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Health scare emphasizes life’s priorities for South Elgin Fire Chief Cluchey

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Updated: February 25, 2014 6:08AM

SOUTH ELGIN — Every day at 4:30 p.m., an alarm goes off in Joe Cluchey’s office, reminding him to check his daily goal’s status — whether he’s made a positive impact on three lives by 5 p.m. each day.

Cluchey, 51, chief of the South Elgin Fire Protection District, doesn’t take that commitment lightly. That is part of why he has been working to make a positive impact on the community for the past 33 years.

“This job gave you the best chance to do that and see the results instantly,” Cluchey said of his years with the department.

On Feb. 28, he announced to the fire district board last week, he will begin making a positive impact on the state, too. Cluchey said he will be retiring from the department and taking a part-time job with MABAS (Mutual Aid Box Alarm System) — Illinois.

The new job allows him to retain health insurance, while also maintaining time with his family and in the community, Cluchey said.

“It is like marrying off a child — someone that you have helped to raise and nurture — and turning them over to someone else. You hope your DNA prevails,” Cluchey said this week of leaving the department he has led since October 2002.

Cluchey was 18 and a senior at Larkin High School in Elgin when he first began working for the South Elgin fire district as a paid-on-call firefighter. He went to a fire call on his second day with the department — basically staying out of the way of the more-experienced firefighters and helping to run lines to the blaze.

But with an acute health scare this past fall, a new work opportunity, and other changes in South Elgin, Cluchey decided it was time to retire.

Family first

Those changes include the death Nov. 1 of longtime South Elgin village president Jim Hansen, and Village Manager Larry Jones announcing his own plans to retire this spring.

“This means Larry and I are going to the golf course and head in every direction” — east, west, north and south, Cluchey said. “We have been friends for a very, very long time.”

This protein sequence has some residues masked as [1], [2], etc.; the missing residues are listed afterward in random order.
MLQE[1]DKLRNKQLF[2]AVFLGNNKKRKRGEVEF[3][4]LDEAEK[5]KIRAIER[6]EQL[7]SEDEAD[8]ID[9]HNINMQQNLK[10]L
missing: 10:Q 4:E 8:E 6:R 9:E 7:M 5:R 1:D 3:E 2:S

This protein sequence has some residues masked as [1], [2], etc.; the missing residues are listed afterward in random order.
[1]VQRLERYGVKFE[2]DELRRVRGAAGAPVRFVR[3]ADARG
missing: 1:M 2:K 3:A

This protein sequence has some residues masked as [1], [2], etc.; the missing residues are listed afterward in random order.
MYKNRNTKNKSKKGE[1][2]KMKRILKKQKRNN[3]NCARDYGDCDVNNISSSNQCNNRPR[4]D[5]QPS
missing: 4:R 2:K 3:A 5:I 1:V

He also plans to spend more time with his family, including wife, Karen, and a new grandchild.

Family always should come first, Cluchey said, but with his job, sometimes he couldn’t do that.

Cluchey doesn’t like talking about the acute health scare that developed beginning Labor Day weekend but that also shaped his decision to retire now.

The story begins in 1996, when a roof collapse during a fire left Cluchey with neck damage. He continued to have back and neck problems over the years, but had pain treatment while putting off surgery.

Then in 2010, Cluchey decided to run the Chicago Marathon. Neck pain kept his training runs to no more than four miles at a time. He finished the run — “I beat the guy with the broom” — but with more damage from 6½ hours of pounding the pavement.

On Labor Day weekend while sitting at a South Elgin High School football game, his damaged neck disc failed. He left the game in pain.

The days that followed included CT scans, powerful narcotics for the pain, and eventual surgery at Rush University Medical Center in Chicago. Cluchey doesn’t remember stretches of days — from Aug. 31 to Sept. 10 — because of those massive narcotics to keep the pain at bay.

Cluchey woke up in Rush on Sept. 10, told he had just come out of getting a cadaver disc to replace his C7 T1 disc. The surgeon said the disc was so damaged that it came out in pieces.

The medications, however, had backed up Cluchey’s colon. While waiting to talk to doctors one last time before being discharged on Sept. 13 — Friday the 13th — Cluchey could feel something was very wrong.

His bowels had just perforated, and he was going into septic shock.

If he hadn’t still been at Rush, doctors told Cluchey, he likely would have died.

There were times during the next few days that he wanted to die with the pain that wracked his insides, Cluchey said. His blood pressure raced up and down, and he was touch-and-go for 48 hours.

Then, on Sept. 16, he woke up and the worst of the sepsis that was invading his body was gone. Still, Cluchey remained off-duty until mid-November, and he had to undergo additional surgery on Dec. 17 to clean up his still-damaged intestines.

Return to work

His doctors didn’t want him back at work until Jan. 17, but Cluchey returned on Jan. 6 to light duty.

He had begun considering retirement last year, with an eye on the state’s pension changes, Cluchey said. His original plan was to look at retiring in another year — about when his youngest son would graduate from high school.

The health scare changed that, in part because Cluchey wants to enjoy his retirement.

His own father retired while already facing Lou Gehrig’s Disease and never got to enjoy his final years, Cluchey said.

“I didn’t want to be that guy,” Cluchey said. “My wife has made so many sacrifices because of my career.”

The greatest gift he can give his family is his time, Cluchey said, and his near-death experience opened his eyes to that fact.

“God was sending me a message,” Cluchey said. “I just wish he hadn’t yelled so loud.”

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